Read Lamentations and catch the awfulness of the destroyed Jerusalem. The walls have gone and the temple has gone; it has been burned to the ground and the vast majority of its people carried off to Babylon. If you were an Israelite you might have thought that this was the end of Israel – except Ezekiel was prophesying it wasn’t (and Jeremiah had prophesied that it wasn’t!).  Forty years after the destruction, something amazing happened: “In the first year of Cyrus king of Persia, in order to fulfill the word of the LORD spoken by Jeremiah, the LORD moved the heart of Cyrus king of Persia to make a proclamation throughout his realm and to put it in writing: “This is what Cyrus king of Persia says: `The LORD, the God of heaven, has given me all the kingdoms of the earth and he has appointed me to build a temple for him at Jerusalem in Judah. Anyone of his people among you–may the LORD his God be with him, and let him go up.’” (2 Chron 36:22,23) The details are given in Ezra in respect of the temple and in Nehemiah in respect of the city walls. God had restored His people to their land after the most devastating judgment Israel and Jerusalem ever experienced. Incredible! Worship the Lord who is sovereign and who WILL fulfil all His purposes.

12. A Divided Kingdom

Meditations on “The Big Picture” 12. A Divided Kingdom

1 Kings 11:10,11  Solomon did not keep the LORD’s command. So the LORD said to Solomon, “Since this is your attitude and you have not kept my covenant and my decrees, which I commanded you, I will most certainly tear the kingdom away from you and give it to one of your subordinates.”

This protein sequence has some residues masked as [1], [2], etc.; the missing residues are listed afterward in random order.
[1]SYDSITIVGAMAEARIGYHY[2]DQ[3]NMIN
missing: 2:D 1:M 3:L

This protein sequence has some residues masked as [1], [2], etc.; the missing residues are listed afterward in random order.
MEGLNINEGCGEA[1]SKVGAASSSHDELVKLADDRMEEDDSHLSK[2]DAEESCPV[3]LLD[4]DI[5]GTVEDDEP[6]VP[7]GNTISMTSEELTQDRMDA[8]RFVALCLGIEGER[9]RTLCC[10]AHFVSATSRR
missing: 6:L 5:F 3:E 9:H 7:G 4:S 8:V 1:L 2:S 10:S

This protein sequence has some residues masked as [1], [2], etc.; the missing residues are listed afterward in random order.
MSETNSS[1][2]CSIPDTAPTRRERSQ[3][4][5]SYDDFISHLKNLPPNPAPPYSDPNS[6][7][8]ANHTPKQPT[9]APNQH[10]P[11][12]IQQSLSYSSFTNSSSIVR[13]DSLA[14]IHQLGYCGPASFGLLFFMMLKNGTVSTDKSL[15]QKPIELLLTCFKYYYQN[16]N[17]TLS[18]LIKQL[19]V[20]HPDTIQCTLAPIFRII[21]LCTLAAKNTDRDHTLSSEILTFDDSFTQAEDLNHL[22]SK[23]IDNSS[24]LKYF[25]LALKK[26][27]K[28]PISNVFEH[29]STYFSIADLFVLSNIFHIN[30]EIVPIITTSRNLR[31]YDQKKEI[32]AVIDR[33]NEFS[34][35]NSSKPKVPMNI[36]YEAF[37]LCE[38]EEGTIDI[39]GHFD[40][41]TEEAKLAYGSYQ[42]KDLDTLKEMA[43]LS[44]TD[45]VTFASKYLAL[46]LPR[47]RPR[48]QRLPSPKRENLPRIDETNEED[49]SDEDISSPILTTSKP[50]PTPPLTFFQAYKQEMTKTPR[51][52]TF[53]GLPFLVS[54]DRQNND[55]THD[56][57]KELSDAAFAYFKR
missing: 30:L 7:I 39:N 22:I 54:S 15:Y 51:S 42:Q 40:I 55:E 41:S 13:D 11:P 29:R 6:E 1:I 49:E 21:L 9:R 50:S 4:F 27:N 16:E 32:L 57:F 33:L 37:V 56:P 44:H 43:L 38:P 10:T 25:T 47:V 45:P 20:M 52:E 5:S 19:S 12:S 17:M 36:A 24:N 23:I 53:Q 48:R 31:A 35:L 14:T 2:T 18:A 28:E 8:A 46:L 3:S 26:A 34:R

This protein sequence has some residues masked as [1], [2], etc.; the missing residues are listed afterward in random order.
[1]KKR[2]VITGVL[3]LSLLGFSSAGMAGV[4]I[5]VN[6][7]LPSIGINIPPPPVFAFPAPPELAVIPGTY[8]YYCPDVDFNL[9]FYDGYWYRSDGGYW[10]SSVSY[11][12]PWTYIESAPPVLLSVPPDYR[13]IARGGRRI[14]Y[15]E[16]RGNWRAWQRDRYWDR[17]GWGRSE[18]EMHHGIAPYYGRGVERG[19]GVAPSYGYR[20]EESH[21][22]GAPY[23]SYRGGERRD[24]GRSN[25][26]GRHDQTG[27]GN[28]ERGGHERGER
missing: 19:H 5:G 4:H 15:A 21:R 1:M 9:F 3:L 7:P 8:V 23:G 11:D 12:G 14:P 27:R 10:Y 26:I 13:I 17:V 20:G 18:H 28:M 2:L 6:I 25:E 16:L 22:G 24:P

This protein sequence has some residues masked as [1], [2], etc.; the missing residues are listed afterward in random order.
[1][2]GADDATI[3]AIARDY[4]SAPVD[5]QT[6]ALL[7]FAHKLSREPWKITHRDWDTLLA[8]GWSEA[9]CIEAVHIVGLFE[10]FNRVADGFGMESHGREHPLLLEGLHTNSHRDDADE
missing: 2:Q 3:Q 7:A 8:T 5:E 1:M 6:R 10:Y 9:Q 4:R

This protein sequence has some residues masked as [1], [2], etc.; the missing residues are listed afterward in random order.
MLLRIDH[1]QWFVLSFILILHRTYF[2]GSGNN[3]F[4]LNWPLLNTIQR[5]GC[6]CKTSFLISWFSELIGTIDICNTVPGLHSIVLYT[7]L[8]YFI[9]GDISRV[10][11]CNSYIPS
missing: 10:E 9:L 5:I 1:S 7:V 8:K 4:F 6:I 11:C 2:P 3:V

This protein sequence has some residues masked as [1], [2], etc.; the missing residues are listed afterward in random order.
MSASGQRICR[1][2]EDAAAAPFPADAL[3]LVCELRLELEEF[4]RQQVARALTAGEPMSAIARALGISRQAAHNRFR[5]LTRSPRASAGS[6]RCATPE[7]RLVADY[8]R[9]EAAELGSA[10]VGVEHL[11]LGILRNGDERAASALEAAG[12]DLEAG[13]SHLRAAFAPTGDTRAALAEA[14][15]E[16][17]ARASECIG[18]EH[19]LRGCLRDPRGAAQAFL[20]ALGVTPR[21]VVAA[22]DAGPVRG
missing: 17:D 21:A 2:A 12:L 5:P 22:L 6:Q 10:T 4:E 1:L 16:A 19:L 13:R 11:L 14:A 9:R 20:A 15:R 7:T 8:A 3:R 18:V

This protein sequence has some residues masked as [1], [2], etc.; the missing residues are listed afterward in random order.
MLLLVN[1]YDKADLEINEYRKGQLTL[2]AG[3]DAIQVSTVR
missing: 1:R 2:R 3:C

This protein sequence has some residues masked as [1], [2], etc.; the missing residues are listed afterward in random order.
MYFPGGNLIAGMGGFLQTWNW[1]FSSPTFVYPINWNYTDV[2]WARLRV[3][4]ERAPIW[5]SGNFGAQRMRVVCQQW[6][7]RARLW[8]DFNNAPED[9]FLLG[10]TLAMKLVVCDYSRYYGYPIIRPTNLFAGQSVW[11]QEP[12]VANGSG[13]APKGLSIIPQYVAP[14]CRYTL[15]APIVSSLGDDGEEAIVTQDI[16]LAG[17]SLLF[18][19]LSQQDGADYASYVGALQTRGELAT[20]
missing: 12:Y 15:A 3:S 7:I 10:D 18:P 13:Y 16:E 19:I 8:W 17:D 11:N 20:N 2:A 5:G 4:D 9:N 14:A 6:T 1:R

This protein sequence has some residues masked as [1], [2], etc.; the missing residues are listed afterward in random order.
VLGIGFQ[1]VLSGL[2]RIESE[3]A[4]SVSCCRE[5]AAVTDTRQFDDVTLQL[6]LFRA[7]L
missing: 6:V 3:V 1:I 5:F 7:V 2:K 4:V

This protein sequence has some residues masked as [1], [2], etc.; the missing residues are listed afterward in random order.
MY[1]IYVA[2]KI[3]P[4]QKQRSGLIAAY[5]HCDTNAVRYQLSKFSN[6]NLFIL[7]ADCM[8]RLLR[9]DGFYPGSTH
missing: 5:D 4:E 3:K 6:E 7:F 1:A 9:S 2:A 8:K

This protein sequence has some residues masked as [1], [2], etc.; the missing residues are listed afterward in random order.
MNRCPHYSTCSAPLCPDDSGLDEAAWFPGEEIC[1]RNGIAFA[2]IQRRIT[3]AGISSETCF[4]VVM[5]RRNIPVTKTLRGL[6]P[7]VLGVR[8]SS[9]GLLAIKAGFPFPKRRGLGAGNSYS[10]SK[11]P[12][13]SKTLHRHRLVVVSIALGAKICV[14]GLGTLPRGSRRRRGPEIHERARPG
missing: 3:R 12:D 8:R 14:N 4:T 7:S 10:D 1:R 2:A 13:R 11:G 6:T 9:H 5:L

Our verses above indicate the next serious turning point in the life of the nation of Israel. It will govern what will go on for over 300 years ahead. The starting point, and we need to examine the whole passage to see what was happening and why, comes in verse 9: The LORD became angry with Solomon because his heart had turned away from the LORD, the God of Israel, who had appeared to him twice.”  Now the apostle Paul was to say centuries later, “Now it is required that those who have been given a trust must prove faithful.” (1 Cor 4:2) i.e. the more the Lord gives you, the greater the responsibility on you. Now the Lord had personally appeared to Solomon twice. The first time had been in a dream (3:4-5) where the Lord had promised to give Solomon wisdom to rule well, and the second time had been when Solomon had finished building the Temple (9:1-9) where the Lord promised blessing for obedience but judgment on them for disobedience, especially if they served ‘other gods’. That was the starting point: responsibility through blessing.

And then the Lord spells it out:  “Although he had forbidden Solomon to follow other gods, Solomon did not keep the LORD’s command.” (v.10) At the beginning of chapter 11 we find these terrible words: “King Solomon, however, loved many foreign women… As Solomon grew old, his wives turned his heart after other gods.” (11:1,4) This wasn’t just a one-off sin but a long-term turning to the gods of his wives. The wisest man in all the earth – so blessed by God that he also became the richest and most powerful man in all the earth – gives it all away and becomes an idolater.

Because the Lord cannot just sit back and turn a blind eye to this (for it would undermine His authority for ever more), He declares He will take the kingdom from Solomon (v.11) but after he had died (v.12) and then not entirely (v.13).  He will do this for David’s sake and for the sake of the name of Jerusalem. Nevertheless the Lord disciplined Solomon in his lifetime by raising up two adversaries, Hadad the Edomite, from the royal line of Edom,” (11:14-) and Rezon son of Eliada,” (11:23) and we read, “Rezon was Israel’s adversary as long as Solomon lived, adding to the trouble caused by Hadad.” (11:25) and then, Jeroboam son of Nebat rebelled against the king. He was one of Solomon’s officials.” (11:26)